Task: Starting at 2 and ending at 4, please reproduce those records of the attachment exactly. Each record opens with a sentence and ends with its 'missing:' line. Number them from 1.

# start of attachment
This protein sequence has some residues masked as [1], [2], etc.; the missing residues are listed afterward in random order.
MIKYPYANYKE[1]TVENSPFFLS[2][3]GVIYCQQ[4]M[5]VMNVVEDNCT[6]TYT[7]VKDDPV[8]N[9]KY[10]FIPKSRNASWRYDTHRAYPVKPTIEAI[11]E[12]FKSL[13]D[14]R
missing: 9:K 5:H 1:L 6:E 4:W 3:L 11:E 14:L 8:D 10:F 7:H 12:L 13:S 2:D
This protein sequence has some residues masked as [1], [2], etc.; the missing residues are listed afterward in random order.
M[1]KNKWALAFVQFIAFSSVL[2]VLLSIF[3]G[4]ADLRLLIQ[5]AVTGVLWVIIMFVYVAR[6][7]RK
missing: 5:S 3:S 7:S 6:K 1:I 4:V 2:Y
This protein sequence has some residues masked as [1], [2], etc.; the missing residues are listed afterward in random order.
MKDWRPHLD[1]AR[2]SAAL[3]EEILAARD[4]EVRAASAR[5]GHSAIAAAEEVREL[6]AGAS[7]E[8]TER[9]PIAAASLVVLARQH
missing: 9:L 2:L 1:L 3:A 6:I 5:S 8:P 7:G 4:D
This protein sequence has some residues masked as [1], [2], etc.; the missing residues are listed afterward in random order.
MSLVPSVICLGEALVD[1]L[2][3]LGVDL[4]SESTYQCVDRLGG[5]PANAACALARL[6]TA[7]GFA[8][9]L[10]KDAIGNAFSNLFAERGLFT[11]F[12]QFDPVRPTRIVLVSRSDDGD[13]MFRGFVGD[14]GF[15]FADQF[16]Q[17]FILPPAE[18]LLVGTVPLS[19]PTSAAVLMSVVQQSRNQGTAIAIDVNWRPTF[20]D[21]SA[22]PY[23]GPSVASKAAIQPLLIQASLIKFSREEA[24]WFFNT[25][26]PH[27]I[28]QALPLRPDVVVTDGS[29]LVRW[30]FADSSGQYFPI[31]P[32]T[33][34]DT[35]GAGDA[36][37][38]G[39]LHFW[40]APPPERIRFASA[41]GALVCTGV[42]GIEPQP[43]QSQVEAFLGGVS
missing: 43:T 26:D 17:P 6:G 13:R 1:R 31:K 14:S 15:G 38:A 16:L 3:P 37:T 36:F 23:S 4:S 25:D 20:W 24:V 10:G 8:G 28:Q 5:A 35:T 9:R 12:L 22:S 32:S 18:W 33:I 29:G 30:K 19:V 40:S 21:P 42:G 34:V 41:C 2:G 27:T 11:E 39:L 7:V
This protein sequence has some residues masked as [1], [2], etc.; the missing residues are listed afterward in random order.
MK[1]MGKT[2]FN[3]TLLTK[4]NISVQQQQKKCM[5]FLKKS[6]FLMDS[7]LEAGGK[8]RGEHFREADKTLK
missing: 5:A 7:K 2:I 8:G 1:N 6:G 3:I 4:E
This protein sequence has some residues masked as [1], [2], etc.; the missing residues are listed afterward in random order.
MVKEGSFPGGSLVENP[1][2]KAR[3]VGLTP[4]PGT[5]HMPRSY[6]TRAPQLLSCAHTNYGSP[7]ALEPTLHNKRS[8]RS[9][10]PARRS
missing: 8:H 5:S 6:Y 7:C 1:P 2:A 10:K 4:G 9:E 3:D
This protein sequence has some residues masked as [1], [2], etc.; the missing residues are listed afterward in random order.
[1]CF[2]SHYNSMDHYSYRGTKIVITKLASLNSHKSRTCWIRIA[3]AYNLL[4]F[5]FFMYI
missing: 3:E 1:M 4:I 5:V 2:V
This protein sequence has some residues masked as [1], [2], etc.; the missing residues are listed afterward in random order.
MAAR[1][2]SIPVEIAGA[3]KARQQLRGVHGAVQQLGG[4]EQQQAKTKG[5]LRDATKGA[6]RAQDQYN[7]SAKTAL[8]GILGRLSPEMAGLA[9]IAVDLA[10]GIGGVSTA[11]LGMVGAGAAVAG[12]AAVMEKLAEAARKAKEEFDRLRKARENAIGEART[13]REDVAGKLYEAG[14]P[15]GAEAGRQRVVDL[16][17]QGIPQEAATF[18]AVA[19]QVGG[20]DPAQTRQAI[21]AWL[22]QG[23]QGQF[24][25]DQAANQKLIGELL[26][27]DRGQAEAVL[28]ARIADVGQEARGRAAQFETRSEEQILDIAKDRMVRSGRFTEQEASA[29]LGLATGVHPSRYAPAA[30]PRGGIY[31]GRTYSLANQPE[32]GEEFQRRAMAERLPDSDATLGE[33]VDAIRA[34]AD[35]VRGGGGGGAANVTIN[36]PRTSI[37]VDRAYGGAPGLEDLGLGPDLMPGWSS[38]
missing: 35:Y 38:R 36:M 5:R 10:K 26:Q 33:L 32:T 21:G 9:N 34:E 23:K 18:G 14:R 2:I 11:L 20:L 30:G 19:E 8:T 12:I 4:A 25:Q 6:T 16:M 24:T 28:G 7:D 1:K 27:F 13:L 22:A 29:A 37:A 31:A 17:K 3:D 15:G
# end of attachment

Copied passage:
This protein sequence has some residues masked as [1], [2], etc.; the missing residues are listed afterward in random order.
M[1]KNKWALAFVQFIAFSSVL[2]VLLSIF[3]G[4]ADLRLLIQ[5]AVTGVLWVIIMFVYVAR[6][7]RK
missing: 5:S 3:S 7:S 6:K 1:I 4:V 2:Y
This protein sequence has some residues masked as [1], [2], etc.; the missing residues are listed afterward in random order.
MKDWRPHLD[1]AR[2]SAAL[3]EEILAARD[4]EVRAASAR[5]GHSAIAAAEEVREL[6]AGAS[7]E[8]TER[9]PIAAASLVVLARQH
missing: 9:L 2:L 1:L 3:A 6:I 5:S 8:P 7:G 4:D
This protein sequence has some residues masked as [1], [2], etc.; the missing residues are listed afterward in random order.
MSLVPSVICLGEALVD[1]L[2][3]LGVDL[4]SESTYQCVDRLGG[5]PANAACALARL[6]TA[7]GFA[8][9]L[10]KDAIGNAFSNLFAERGLFT[11]F[12]QFDPVRPTRIVLVSRSDDGD[13]MFRGFVGD[14]GF[15]FADQF[16]Q[17]FILPPAE[18]LLVGTVPLS[19]PTSAAVLMSVVQQSRNQGTAIAIDVNWRPTF[20]D[21]SA[22]PY[23]GPSVASKAAIQPLLIQASLIKFSREEA[24]WFFNT[25][26]PH[27]I[28]QALPLRPDVVVTDGS[29]LVRW[30]FADSSGQYFPI[31]P[32]T[33][34]DT[35]GAGDA[36][37][38]G[39]LHFW[40]APPPERIRFASA[41]GALVCTGV[42]GIEPQP[43]QSQVEAFLGGVS
missing: 43:T 26:D 17:P 6:G 13:R 1:R 31:K 14:S 15:G 38:A 16:L 3:P 37:T 36:F 23:S 4:S 25:D 20:W 24:V 10:G 8:G 28:Q 5:A 35:T 9:R 12:L 22:S 32:S 18:W 33:I 29:G 30:K 19:V 40:S 21:P 42:G 34:V 41:C 2:G 27:T 11:E 39:L 7:V